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Nationalism and Fundamentalism: Two Faces of Fear


peninparis

Hello readers,

Many of us around the world have been closely following the news during and following the terror attacks in and around Paris, France that killed over twenty people, including the majority of the editorial staff of satirical journal Charlie Hebdo, three police officers, and four Jewish civilians, as well as the perpetrators of these hate crimes.  Ordinary people caught up in a mind-boggling chain of events, responding to the best of their abilities to survive, to help others in danger.

In the aftermath of these tragic events, an encouraging swell of support for freedom of expression and compassion for the fallen and admiration for the heroes who saved lives has been accompanied by a rise in hate crimes in France against Muslim places of worship and businesses.  Of course, the majority of Muslims living in France are not extremists or fundamentalists. They are French citizens who have lived in France for generations and who wish to live their lives peacefully and to be respected for their beliefs.

Also in the news  are the worrisome demonstrations orchestrated by PEGIDA (Patriotic Europeans Against the Islamization of the West) which some say drew anywhere from 17,000 to 35,000 in Dresden, in eastern Germany. This  group represents dissatisfied nationalists who wish to hold responsible Muslim immigrants and immigration for their economic and social ills, although relatively few Muslims live in east Germany. The group claims they are not racist and don’t wish to exclude well-integrated Muslims, but they have received support from the extreme right.

While many German citizens and German Prime Minister Angela Merkel have actively spoken out against this worrisome rise in nationalism and desire for racist-driven political policies, it is important to consider the sources of both nationalism and religious fundamentalism.  Both are rooted in the same soil: fear (desire to control) and lack of self-awareness.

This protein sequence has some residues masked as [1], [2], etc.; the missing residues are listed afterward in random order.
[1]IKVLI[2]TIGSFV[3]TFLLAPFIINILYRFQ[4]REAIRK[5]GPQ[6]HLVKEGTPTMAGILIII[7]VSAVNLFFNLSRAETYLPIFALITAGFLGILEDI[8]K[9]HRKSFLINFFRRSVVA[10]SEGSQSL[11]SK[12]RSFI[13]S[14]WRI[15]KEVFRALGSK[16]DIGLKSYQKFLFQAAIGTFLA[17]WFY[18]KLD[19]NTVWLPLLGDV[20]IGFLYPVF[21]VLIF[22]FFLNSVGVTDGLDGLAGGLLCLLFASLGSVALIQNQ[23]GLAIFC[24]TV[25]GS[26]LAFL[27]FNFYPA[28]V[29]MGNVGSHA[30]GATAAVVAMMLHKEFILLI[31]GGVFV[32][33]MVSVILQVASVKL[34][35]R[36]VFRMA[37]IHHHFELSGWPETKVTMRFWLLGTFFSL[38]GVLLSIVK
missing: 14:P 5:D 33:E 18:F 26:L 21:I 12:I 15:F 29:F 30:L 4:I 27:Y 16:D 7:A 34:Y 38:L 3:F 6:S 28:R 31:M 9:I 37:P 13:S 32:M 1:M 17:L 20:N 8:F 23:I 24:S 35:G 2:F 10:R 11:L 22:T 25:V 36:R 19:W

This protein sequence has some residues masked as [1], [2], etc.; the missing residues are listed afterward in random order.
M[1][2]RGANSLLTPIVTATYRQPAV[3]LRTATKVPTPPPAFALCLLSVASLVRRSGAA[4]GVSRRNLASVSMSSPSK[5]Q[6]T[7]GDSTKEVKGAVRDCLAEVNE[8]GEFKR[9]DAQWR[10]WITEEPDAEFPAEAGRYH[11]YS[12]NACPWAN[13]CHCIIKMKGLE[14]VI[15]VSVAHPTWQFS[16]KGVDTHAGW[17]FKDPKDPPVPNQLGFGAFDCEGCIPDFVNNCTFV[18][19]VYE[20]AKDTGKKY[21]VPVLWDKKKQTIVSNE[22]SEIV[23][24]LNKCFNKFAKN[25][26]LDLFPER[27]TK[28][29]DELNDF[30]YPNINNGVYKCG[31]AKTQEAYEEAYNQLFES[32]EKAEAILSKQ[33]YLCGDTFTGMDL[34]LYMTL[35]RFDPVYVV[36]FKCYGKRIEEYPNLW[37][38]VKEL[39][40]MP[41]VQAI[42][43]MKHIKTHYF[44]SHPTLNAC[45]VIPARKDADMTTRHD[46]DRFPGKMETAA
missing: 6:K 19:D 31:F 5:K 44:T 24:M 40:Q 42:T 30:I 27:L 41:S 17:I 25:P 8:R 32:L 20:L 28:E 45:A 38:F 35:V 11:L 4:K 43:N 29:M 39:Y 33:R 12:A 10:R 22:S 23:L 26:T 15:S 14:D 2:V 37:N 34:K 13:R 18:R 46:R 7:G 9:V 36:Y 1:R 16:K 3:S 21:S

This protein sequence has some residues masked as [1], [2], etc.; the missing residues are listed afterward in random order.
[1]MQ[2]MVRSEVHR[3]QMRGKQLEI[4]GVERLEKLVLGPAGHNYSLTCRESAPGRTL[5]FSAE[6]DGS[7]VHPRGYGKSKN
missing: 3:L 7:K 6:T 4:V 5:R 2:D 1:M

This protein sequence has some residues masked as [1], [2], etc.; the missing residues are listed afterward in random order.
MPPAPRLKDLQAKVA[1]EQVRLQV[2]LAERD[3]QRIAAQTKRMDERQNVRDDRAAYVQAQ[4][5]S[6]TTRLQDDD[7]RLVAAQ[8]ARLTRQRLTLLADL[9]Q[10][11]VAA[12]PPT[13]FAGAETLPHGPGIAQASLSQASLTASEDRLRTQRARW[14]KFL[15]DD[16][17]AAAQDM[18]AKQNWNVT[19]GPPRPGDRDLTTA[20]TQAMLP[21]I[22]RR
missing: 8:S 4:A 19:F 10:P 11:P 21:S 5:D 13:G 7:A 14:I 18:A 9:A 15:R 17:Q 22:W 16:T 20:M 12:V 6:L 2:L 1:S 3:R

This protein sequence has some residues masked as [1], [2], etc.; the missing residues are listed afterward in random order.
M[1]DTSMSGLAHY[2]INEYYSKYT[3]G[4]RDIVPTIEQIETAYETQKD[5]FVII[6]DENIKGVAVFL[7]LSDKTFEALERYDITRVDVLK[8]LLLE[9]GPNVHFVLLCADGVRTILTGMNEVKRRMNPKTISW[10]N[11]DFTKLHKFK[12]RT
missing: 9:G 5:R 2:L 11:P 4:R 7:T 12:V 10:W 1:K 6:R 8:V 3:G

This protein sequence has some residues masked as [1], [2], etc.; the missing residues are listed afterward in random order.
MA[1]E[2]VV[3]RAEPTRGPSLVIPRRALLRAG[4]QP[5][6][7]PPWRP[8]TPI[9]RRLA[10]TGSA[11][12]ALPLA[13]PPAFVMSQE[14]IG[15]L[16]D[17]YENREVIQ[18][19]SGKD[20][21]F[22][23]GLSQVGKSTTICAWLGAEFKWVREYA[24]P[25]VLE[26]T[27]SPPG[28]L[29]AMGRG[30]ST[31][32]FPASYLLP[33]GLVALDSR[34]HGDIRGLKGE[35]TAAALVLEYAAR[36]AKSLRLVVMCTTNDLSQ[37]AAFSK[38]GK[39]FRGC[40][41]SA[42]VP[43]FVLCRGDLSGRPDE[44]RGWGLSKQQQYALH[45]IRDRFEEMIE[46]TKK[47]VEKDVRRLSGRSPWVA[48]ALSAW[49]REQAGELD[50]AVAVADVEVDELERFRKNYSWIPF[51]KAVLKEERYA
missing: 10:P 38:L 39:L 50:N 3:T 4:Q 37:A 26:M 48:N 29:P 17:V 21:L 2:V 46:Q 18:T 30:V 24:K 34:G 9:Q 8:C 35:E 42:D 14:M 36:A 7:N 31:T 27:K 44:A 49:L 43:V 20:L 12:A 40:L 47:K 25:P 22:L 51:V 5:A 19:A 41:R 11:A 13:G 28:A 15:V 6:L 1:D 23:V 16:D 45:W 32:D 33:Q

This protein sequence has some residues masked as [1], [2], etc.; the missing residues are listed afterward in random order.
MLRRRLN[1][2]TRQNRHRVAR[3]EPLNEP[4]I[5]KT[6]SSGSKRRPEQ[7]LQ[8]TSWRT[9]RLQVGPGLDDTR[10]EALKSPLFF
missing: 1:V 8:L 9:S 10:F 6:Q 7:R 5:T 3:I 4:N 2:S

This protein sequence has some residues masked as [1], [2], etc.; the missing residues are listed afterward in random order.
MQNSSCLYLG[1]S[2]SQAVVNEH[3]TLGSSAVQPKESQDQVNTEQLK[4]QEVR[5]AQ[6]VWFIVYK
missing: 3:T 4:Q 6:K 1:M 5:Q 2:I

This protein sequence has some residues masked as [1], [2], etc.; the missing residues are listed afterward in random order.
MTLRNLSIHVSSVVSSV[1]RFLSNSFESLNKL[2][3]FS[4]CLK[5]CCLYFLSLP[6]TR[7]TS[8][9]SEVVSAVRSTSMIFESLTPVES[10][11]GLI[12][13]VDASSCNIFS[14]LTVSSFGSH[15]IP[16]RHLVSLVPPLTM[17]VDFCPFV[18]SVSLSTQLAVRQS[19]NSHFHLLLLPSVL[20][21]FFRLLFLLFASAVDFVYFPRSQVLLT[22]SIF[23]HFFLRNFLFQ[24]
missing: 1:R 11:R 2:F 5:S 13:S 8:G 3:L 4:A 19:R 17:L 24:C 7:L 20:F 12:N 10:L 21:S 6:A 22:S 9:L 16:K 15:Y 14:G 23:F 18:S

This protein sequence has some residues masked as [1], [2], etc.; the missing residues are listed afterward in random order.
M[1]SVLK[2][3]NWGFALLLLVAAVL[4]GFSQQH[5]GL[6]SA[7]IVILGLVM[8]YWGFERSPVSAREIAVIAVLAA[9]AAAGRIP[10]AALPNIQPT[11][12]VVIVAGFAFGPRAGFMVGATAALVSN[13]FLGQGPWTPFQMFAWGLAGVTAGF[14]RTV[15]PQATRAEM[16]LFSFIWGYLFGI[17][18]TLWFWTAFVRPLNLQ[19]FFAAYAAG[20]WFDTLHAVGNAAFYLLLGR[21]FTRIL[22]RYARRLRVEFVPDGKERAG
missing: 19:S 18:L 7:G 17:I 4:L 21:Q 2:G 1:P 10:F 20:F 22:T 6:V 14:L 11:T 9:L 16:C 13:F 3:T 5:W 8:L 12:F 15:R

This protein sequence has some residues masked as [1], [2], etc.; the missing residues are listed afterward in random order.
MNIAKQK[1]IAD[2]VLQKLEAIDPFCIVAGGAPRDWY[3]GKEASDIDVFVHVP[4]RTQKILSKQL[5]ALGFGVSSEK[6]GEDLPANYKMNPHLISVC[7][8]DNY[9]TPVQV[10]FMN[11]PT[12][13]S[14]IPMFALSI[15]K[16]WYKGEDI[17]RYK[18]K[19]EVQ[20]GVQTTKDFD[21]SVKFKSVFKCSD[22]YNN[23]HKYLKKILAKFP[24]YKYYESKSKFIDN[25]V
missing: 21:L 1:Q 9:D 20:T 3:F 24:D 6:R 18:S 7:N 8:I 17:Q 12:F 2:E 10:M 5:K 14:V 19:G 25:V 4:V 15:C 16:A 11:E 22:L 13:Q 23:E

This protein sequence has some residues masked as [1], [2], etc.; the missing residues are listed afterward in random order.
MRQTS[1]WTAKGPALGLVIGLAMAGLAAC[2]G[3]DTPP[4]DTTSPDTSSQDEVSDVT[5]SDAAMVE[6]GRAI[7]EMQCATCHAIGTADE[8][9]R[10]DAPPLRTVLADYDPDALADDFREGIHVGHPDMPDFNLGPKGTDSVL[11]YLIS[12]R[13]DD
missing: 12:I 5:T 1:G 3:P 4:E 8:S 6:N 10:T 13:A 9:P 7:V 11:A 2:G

The reflex to blame one’s discomfort, fears, lack of security or well-being on another individual or group (scape-goating) is an age-old social problem.  The solution is a simple one, yet it requires in-depth work. An entire revamping of the way we think across all cultures and all religious belief systems.  The truth is that all spiritual paths at some level recommend similar ideas: we all have a true self and a false self, and that to find inner peace, we must learn to recognize our conditioned mind’s reactions in its thoughts and emotions and desires.  To observe those responses rather than react to them. This is the process of self-awareness that leads an individual to understand that he or she is not the sum of the various identities that he or she has accumulated over a lifetime.

Peace comes from repeated experiences with awareness.  When a person begins to progressively connect with his or her source, hatred is no longer possible, and fear drops away.  One no longer needs to blame another for circumstantial problems, which now are interpreted as learning opportunities rather than misfortunes.

How to combat both extremism and fundamentalism? As parents and educators, we can teach our children with positive reinforcement and without shaming them.  We can adopt an approach that emphasizes self-awareness and responsibility for self that promotes empathy for others, compassion for self.  In this way, our upcoming generations will expand in wholehearted living, encompassing environmental concerns, social and cultural growth.  We can live with one another, and we can see reality without twisting it to measure up or down to any one belief system.  We don’t need to constantly create drama and tragedies in order to come together and bond as nations.  We are already one in heart.  It is time to make this practice available to all, and we can each make it happen by doing this work ourselves, by teaching it in our families.

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